Hippo Campus is the solo project of Makan Negahban, who also plays with a band called Blips. With the EP “Glass” he has created music that is at once ambient, glitchy, trippy, deep and mysterious. Laden in echo the songs seem to emerge from a distance, shrouded in haze, but not directionless. On the contrary the songs carve out a path that may seem like it is leading the listener astray into unknown, bewildering territory, but after the trip is over we find that we are safe and sound, right where we began.
The opening track “Ghosts” is a very frightening opening track, despite all of its subtleties. Chimes sound, pitch shifted, a voice calls out, synths jitter off in the distance and the whole intro seems very unsettling. You immediately find yourself in a different world from the one that you were in only seconds before the music began. The next track “Juice” seems to me to be the real kick-off to the EP, with it’s steady back beat of drums and a pumping bassline. We have wandered out of the ambient territory of the opening, to a track that is much more reminiscent to Crystal Castles, though there is something rather interesting that happens in this track with the tempo shifting that pushes and pulls at the driving element of the song. We are caught between the two sound-worlds presented so far. Ambience vs. IDM. Yes, it’s true, according to Hippo Campus, we can have both.
In “Syrup Seas” we are moving back towards ambience, though some pulsations remain that seem to want to burst through the surface. Lighter bits of percussion and synth that are really hollow and reedy sounding like pan-pipes are combined with ethereal vocals that are off in the distance. The vocals are so delayed and echoed that they seem to plead, if lazily, for attention before reinterpreting the synth line until the distant calls of the vocals are the only thing that is left.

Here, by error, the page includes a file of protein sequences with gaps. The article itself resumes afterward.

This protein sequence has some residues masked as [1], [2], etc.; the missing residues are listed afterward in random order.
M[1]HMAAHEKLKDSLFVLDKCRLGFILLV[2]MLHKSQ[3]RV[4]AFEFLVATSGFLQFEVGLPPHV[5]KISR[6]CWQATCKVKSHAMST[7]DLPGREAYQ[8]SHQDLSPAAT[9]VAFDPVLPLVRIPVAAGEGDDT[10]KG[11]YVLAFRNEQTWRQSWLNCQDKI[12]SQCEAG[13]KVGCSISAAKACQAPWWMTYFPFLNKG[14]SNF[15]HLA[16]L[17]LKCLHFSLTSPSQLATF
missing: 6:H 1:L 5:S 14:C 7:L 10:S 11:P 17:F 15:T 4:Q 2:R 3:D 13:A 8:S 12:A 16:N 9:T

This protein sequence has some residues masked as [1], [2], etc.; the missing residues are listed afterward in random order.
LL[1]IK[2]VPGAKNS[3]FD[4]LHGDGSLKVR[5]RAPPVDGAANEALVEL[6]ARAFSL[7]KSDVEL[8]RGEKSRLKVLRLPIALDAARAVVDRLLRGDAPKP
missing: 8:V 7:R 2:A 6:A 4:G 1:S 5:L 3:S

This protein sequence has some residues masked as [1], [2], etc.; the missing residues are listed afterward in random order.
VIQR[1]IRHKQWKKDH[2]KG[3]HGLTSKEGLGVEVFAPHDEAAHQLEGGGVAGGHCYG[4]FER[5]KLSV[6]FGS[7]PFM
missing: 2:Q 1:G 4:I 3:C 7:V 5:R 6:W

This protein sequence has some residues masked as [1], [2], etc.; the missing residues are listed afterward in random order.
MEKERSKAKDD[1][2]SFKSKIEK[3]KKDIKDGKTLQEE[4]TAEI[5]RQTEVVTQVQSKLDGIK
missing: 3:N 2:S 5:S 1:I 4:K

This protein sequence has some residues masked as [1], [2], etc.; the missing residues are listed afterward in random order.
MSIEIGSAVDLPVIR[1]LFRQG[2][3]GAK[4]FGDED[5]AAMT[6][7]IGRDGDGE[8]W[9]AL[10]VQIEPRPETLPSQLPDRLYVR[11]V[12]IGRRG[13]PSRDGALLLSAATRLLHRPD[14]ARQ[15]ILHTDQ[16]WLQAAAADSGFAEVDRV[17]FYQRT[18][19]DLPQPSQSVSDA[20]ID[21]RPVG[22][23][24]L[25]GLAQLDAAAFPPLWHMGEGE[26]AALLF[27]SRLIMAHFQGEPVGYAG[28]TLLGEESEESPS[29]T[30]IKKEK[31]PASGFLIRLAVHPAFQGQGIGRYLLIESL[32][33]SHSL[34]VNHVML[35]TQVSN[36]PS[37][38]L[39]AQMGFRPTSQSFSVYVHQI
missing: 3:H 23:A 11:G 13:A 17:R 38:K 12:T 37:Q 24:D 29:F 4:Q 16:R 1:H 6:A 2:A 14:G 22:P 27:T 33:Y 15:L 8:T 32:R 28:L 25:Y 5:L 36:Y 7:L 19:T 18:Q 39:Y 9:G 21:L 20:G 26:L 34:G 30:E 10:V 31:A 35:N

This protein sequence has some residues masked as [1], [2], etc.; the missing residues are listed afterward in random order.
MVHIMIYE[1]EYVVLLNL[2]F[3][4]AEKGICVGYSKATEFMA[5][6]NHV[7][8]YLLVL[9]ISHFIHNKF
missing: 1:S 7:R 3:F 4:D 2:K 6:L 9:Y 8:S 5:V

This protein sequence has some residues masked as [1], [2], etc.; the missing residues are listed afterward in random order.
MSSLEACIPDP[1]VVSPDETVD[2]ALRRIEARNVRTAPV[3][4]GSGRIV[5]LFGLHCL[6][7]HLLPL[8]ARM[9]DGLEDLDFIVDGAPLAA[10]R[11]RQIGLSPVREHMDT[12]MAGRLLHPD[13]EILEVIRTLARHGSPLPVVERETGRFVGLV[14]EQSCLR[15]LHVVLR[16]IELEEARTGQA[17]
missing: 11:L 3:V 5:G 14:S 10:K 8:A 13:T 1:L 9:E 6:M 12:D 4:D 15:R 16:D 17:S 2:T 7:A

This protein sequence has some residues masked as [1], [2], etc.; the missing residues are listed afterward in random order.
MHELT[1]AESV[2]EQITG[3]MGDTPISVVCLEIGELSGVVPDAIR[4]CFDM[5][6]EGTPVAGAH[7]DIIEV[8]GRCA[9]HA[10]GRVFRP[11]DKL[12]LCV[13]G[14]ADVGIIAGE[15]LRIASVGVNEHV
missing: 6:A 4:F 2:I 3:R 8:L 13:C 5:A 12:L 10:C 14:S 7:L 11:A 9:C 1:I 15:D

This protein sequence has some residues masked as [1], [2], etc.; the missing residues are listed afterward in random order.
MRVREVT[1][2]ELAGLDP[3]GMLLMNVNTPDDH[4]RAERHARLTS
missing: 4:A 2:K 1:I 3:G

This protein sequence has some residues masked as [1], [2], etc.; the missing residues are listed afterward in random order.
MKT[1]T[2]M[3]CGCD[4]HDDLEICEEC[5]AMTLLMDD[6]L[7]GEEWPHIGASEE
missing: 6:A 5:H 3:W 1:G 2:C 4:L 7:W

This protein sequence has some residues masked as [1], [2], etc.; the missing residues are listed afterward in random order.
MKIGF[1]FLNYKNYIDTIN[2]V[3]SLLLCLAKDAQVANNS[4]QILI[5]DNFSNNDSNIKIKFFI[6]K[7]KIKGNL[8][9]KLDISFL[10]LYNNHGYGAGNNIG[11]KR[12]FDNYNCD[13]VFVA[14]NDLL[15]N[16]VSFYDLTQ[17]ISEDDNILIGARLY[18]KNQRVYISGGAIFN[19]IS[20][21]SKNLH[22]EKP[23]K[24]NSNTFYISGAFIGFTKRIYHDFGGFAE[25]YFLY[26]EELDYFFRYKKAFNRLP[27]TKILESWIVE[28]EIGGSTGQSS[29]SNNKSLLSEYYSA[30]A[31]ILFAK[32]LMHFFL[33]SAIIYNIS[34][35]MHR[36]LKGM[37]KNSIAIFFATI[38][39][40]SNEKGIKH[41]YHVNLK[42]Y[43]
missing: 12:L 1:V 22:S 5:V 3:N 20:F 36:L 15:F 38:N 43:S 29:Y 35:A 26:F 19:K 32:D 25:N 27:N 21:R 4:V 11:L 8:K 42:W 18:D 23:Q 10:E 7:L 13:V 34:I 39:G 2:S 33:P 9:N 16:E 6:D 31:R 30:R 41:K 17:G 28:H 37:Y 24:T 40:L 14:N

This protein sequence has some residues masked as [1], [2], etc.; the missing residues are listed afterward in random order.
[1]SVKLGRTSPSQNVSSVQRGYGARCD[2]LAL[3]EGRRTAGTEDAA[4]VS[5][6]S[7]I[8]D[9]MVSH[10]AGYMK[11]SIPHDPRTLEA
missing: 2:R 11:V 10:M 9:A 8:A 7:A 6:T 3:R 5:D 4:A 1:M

At the center of the album is “Glass Eye, Glass Palace”, the longest and most developmental track. It seems to build in a steady crescendo until the very last second before it explodes into “Nasty Drip” which flies excitedly, continuing the trajectory of steady rising before it gets caught up in a loop. Some more distant vocals are introduced before fading off into the gently pulsating organ timbre of “Vanish, Famish, Banish and Squid”. These tracks are best experienced as a trilogy. They seem to flow into and out of each other. They create a connective tissue at the heart of the album that ties many disparate elements together. Towards the end of the trilogy there is a steady drumbeat once again, accentuated with syncopated cymbal work.
The last two tracks also seem to go together. “Pet Shamoo” drifts more towards the brand of IDM that is present in the recordings of Doormouse. “Charlemagne” comes straight out of the preceding track with the hum of angry bees and adds a depth of sound that we have not heard yet, the sounds of the deep, low pulse of a gamelan.
The album was completed earlier this year with Negahban as the sole contributor. At work in Orange County, California with only an old Casio keyboard and his laptop he created music inspired by Broadcast, Ariel Pink, Animal Collective, and Kate Bush’s “Hounds of Love”, with of course The Beatles for good measure. These varied influences helped to create an album that is layered and far reaching. Bleak and emotional, this is music that taps into a realm not often explored in music.Work on his next project is “50-60% done” though other projects are currently in the works so there is no real definite release date. Thankfully this release is available for free over at Rack and Ruin Records. So feel free to head over there and grab the album. The artwork was done by Miranda Darley. Of her work Negahban comments that,
“What stood out to me is those anguished old faces; I really liked how they are bleak, emotional, and almost humorous all at the same time, and in a way i see a lot of those same qualities with my music.It’s clear that the album, from track to track and from artwork to inception, is a whole piece of art. Everything is connected and elements are brought together to complete a total vision. Definitely worth a listen.